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Report Says Baseball Parks in Poor and Shabby Conditions

Report Says Baseball Parks in Poor and Shabby Conditions

Posted April. 02, 2009 08:48,   


“It was great to play baseball at PETCO Park in San Diego and Dodger Stadium in Los Angeles. Not only were the facilities excellent, they were very well maintained. The ground was soft and the conditions were a far cry from those at Korean baseball stadiums.”

Cleanup hitter Kim Tae-kyun (Hanwha Eagles), who led Korea to the final of the World Baseball Classic last month, said baseball stadiums in Korea are dangerous for players. Players are vulnerable to injury due to aged facilities and hard conditions on the ground, he said.

Most baseball stadiums in Korea were built 20 to 40 years ago. Both players and fans are at risk of injury.

Korea finished second in the WBC and won the gold medal in last year’s Beijing Olympics, so it is a shame that baseball facilities in the country are in such poor conditions.

The Dong-A Ilbo yesterday acquired a report on the safety situations at baseball stadiums released by the National Emergency Management Agency through ruling Grand National Party lawmaker Kim Tae-won, who also serves on the parliamentary committee on public administration and security.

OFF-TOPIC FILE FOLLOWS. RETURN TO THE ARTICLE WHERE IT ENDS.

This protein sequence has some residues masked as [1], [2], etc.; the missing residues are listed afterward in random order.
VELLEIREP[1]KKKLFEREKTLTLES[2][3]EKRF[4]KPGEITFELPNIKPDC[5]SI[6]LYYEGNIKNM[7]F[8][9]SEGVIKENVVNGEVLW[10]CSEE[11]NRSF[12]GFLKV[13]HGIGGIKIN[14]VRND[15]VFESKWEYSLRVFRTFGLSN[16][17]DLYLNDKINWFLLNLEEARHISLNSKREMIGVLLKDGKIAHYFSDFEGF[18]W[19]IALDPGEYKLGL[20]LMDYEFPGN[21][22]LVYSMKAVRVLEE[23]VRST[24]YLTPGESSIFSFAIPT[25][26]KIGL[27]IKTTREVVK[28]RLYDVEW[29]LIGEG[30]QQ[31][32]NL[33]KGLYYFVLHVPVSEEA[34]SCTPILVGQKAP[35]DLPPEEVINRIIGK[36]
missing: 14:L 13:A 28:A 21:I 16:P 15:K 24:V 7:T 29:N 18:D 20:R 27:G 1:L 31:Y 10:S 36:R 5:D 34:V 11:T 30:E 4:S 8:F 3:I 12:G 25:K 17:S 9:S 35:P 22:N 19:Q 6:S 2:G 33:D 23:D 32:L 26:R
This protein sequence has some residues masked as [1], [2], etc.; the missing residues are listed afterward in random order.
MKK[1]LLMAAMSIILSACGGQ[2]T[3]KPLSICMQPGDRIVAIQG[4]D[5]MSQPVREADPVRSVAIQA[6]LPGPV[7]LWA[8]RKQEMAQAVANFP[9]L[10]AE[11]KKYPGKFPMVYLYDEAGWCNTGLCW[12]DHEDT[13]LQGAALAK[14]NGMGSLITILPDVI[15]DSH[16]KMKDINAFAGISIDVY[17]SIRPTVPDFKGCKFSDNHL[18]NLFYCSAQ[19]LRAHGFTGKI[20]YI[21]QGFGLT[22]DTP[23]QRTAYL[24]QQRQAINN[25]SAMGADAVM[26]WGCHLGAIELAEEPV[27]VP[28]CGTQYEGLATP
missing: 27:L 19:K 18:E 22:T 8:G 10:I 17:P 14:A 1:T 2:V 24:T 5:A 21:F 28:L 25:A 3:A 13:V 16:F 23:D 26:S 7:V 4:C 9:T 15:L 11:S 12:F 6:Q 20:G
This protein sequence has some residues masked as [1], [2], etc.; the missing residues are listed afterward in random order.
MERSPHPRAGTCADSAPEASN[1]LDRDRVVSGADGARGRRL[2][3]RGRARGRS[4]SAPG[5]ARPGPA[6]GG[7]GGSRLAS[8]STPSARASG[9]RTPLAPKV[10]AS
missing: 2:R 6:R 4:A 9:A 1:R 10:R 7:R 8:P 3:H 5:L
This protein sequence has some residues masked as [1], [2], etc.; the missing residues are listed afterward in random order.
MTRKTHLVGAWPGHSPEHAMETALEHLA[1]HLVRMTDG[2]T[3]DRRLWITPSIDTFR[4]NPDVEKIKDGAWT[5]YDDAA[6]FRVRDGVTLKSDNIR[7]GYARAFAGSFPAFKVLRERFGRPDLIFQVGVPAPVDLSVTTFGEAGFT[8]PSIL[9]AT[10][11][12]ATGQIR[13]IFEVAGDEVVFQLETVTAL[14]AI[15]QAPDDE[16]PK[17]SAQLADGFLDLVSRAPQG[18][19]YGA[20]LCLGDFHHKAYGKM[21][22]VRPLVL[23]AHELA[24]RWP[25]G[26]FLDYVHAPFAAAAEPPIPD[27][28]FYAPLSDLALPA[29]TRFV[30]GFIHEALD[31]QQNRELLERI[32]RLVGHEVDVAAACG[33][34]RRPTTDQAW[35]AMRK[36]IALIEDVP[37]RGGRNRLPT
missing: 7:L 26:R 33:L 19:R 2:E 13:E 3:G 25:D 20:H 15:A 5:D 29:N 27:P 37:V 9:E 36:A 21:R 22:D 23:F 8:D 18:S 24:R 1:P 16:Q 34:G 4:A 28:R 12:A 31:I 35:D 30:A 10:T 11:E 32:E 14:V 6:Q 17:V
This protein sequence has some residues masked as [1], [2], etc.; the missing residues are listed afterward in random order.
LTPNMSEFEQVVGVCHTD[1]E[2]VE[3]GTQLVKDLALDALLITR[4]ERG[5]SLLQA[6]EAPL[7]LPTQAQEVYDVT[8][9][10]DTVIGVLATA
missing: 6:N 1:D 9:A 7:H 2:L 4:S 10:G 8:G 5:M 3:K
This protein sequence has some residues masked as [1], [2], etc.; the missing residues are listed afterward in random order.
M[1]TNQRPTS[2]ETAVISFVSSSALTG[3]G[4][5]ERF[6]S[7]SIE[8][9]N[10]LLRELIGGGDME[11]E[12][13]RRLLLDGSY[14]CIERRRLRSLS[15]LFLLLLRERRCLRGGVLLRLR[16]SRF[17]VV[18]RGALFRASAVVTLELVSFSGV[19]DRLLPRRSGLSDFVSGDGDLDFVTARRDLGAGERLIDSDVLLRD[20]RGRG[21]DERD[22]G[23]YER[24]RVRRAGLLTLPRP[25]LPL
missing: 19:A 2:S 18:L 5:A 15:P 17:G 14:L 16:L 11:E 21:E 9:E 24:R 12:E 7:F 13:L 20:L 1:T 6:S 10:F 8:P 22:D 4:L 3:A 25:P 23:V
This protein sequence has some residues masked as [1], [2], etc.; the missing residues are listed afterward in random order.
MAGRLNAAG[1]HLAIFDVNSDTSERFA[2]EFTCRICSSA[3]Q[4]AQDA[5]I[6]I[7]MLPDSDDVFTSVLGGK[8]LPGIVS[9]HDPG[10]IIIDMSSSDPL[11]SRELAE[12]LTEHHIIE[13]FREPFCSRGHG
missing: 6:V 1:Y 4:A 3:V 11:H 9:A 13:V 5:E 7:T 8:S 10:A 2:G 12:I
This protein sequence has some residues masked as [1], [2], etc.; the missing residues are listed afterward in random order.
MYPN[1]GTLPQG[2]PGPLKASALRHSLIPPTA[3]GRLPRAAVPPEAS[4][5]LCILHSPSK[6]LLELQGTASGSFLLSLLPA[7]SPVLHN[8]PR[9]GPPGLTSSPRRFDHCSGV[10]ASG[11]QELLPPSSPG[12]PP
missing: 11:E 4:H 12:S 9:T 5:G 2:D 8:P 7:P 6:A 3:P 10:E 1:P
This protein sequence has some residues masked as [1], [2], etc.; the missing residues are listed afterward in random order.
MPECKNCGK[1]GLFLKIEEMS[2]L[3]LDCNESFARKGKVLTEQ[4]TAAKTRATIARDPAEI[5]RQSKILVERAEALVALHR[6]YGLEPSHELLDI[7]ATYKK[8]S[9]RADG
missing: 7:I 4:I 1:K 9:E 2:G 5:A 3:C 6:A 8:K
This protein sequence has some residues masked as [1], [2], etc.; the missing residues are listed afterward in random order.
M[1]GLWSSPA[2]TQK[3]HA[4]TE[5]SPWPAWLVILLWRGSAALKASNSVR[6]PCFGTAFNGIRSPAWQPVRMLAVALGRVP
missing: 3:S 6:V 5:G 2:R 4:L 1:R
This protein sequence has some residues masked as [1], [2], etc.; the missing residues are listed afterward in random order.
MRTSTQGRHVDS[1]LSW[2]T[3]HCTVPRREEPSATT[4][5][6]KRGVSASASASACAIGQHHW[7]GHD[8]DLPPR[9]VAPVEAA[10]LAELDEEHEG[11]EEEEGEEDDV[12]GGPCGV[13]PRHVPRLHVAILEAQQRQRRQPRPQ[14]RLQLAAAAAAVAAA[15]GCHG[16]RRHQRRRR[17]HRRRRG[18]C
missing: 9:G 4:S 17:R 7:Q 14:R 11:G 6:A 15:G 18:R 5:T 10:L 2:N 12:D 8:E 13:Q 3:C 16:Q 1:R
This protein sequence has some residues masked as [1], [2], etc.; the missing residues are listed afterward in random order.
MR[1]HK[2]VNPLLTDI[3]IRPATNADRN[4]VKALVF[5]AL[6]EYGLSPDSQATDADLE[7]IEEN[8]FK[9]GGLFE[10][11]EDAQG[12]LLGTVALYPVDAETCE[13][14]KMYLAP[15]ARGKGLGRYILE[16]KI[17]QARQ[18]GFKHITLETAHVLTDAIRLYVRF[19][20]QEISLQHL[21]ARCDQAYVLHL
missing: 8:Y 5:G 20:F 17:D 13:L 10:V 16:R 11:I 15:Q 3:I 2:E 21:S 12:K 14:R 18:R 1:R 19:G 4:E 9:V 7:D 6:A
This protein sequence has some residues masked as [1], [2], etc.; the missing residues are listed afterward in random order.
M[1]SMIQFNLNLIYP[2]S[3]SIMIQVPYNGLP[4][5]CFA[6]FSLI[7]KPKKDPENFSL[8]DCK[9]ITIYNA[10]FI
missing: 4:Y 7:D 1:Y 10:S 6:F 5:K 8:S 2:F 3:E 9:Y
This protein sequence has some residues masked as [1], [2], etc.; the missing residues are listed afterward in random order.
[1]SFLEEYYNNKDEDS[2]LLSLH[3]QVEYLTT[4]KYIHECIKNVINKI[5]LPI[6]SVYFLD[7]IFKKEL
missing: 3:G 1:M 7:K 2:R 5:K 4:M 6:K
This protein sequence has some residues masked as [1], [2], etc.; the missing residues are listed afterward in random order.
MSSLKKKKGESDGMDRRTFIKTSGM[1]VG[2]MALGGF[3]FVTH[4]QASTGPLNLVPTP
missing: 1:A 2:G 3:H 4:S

The survey found many fire extinguishers were out of order and cracks spotted at steps in infield sections requiring repair.

The agency conducted the sample survey at seven baseball stadiums including Jamsil (built in 1982), Mokdong (1989), Daegu (1948) and Gwangju (1965) over three days from March 23. The stadiums are managed by municipal governments, and the survey was the first safety inspection of the facilities conducted by the central government.

○ Cracks on steps, broken dugouts

The survey found Gwangju Stadium is in the worst condition. Many parts of the walls and surface are damaged while steel reinforcement bars are corroded at the 44-year-old stadium. Steps dividing designated seats and first base had cracks, while those dividing third base and the outfield had holes. Gwangju City has begun repair work.

At Daegu Baseball Stadium, the oldest in the country, cracks were found on walls and floor of the dugout at the third base side. Some steel re-bars were eroded. The Daegu city government began repairs under a remodeling project, including on spectator seats.

Jamsil Baseball Stadium in Seoul was found vulnerable to fire since fire extinguishers were not adequately refilled. Mokdong Baseball Stadium, where the Golden Lion’s Cup National Baseball Championship is underway, has a useless steel sheet exposed on infield side seats.

○ Need for repairs

The safety agency said, “These facilities require regular repair in addition to regular safety checks every three years.” Though no grave risks exist such as possibility of a collapse, the facilities require constant maintenance and repair because of their age.

As such, experts say the Culture, Sports and Tourism Ministry, the Korean Baseball Organization or municipal governments must remodel old baseball stadiums or reconstruct them.

Korean Baseball Organization Commissioner Yoo Young-koo said, “Several baseball stadiums in the provinces are so poor that they’re suitable only for amateurs. We will consult with the central and municipal governments to construct new baseball parks with good facilities.”

Ruling Grand National Party lawmaker Kang Seung-kyu, who is also chairman of the Korea Baseball Association, said he would seek legislation to build new stadiums and invest in facilities by mobilizing the Seoul Olympics Sports Promotion Fund and other resources.